Livable City's Greenway Initiative
The goal of the Greenway Network Initiative is to create a citywide network of landscaped boulevards, green streets, and linear parks which link the city's neighborhoods to one another and to the major parks, wildlife corridors, waterfront, and public transit hubs. The Network will serve as sustainable transportation infrastructure (walking, bicycling, and public transit), and provide stormwater infiltration and management, environmental restoration, recreation, and neighborhood economic development. The Greenway Network will also include the San Francisco portions of the regional Bay Trail and Ridge Trail and the statewide Coast Trail.
Like many older cities, San Francisco has a combined sewer system, and its historic creeks have mostly been filled and culverted to create its combined sewer network. The city’s park system is extensive and covers almost 30% of the urban area. Unfortunately, its most densely-populated eastern neighborhoods lack open space, and the streets in these neighborhoods have heavy traffic volumes, little greenery, and high rates of pedestrian deaths and injuries from traffic.
From isolated parks to open space network
Create high quality and continuous bicycle, pedestrian, and public transit networks.
Serve as “green infrastructure” to improve water quality and lower “grey infrastructure” costs
Conserve and enhance biodiversity
Greenway Network news
Restore Sharp Park!
Livable City supports the campaign to Restore Sharp Park, by converting a flood-prone golf course owned by the City of San Francisco into a restored creek and coastal wetland habitat, with more opportunities for healthy outdoor recreation. Sharp Park can become a connector between the California Coast Trail and the Bay Area Ridge Trail.
Greening San Francisco's Waterfront
San Francisco's waterfront used to be one of the world's great cargo ports. The switch to shipping containers and superior rail access have made Oakland into the Bay Area's prime cargo port, creating the opportunity to reimagine San Francisco's waterfront. Some maritime industries remain viable (fish processing at Pier 45, and a working drydock at Pier 70) and should be preserved, but much of the waterfront can be opened to recreation, open space, and environmental restoration. The Waterfront's fine buildings, especially the historic pier buildings on the northern waterfront, and the buildings and Pier 70 should be restored, and new uses found for them. New development on port lands should complement, not dominate, the public uses of the waterfront. Livable City's waterfront priorities include:
Burnham's plan for San Francisco
The last comprehensive plan San Francisco had for a greenway network was over a hundred years ago, when architect Daniel Burnham proposed a greenway network as part of his comprehensive plan for San Francisco.
Burham's plan was released, with great fanfare, just a few weeks before the 1906 Earthquake and Fire. It proposed carving a network of monumental new boulevards and public spaces through the city's street grid. The plan also proposed that much of what was then undeveloped San Francisco remain as parkland a great park, for example, would have swept from Twin Peaks to Lake Merced, and the canyon of Islais Creek, now occupied by Interstate 280, would have been a canyon park like Washington DC's Rock Creek Park.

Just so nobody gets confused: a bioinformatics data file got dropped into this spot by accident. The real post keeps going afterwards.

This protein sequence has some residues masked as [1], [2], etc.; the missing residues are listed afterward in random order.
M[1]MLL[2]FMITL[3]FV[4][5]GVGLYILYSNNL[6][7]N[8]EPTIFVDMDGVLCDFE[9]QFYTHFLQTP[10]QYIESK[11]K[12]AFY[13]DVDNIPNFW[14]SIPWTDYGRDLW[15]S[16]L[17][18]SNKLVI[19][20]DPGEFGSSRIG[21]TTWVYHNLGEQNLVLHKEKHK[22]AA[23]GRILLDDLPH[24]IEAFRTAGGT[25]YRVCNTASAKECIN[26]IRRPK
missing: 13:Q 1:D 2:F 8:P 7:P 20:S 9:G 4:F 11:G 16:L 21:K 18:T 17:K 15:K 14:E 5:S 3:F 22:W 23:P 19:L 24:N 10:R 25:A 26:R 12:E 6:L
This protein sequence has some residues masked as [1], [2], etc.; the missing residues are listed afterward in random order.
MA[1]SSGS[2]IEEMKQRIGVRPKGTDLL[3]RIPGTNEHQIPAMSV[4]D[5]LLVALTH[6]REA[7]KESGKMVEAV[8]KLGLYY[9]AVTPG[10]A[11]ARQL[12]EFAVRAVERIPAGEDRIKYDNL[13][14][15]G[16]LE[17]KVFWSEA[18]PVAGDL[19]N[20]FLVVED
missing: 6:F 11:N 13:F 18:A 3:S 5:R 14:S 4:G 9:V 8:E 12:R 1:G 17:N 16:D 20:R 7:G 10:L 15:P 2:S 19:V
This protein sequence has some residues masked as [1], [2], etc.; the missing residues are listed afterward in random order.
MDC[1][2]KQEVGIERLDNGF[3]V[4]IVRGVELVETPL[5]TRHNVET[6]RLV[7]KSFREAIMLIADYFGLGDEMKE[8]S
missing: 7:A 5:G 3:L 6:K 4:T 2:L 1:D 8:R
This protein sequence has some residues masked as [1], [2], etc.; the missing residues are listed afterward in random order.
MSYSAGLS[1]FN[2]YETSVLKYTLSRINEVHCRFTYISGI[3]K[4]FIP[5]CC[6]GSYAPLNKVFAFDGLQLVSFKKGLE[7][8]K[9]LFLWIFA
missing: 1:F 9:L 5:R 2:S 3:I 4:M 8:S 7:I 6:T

Although the 1906 Earthquake and Fire devastated two-thirds of San Francisco, the Burnham Plan's vision for an integrated system of boulevards and parks was largely ignored, and the city's subsequent development left the city's parks largely separate from one another.
Livable City's Greeway Network proposal seeks to capture the spirit of the Burnham Plan by connecting the city's parks through reclaiming utility easements and street and freeway rights-of-way as public spaces, and by transforming the city streets into a pedestrian-oriented network of boulevards and green neighborhod streets.
Parks, not parking!
Livable City's Greenway network initiative figures prominently in Tim Holt's piece for the San Francisco Chronicle, "Tear down the Monster and turn it into playing fields" (Sunday, January 7). The Greenway network would, among other things, democratize healthy outdoor recreation activities and access to nature by creating a network of linear parks, landscaped streets, and boulevards across the city, using mostly existing city streets and public rights-of-way.
The Greenway network would support safe and well-designed walking, jogging, and cycling paths, as well as bring nature to every corner of the city. The greenway network is just one of the emerging ideas, which we call Sustainable Southeast, that would transform the city's long-neglected southeast into a network of livable, sustainable neighborhoods.
It looks at though the 49ers stadium will be leaving Candlestick, either to be rebuilt on the nearby Hunters Point Shipyard site, or, more likely, off to Santa Clara. Could Candlestick Point, surrounded on three sides by parkland, with views of the Bay and Bayview Hill, would better serve the city as a new compact, livable, and sustainable neighborhood, rather than the stadium-mall complex, with a 10,000 car parking garage, narrowly approved by the voters almost a decade ago?
The Chronicle's John King thinks that the plan for Candlestick would be better without the stadium and its massive parking garage. Steve Boland, of San Francisco Cityscape put forward this proposal for a mixed use, urban neighborhood at Candlestick, which looks pretty good to us.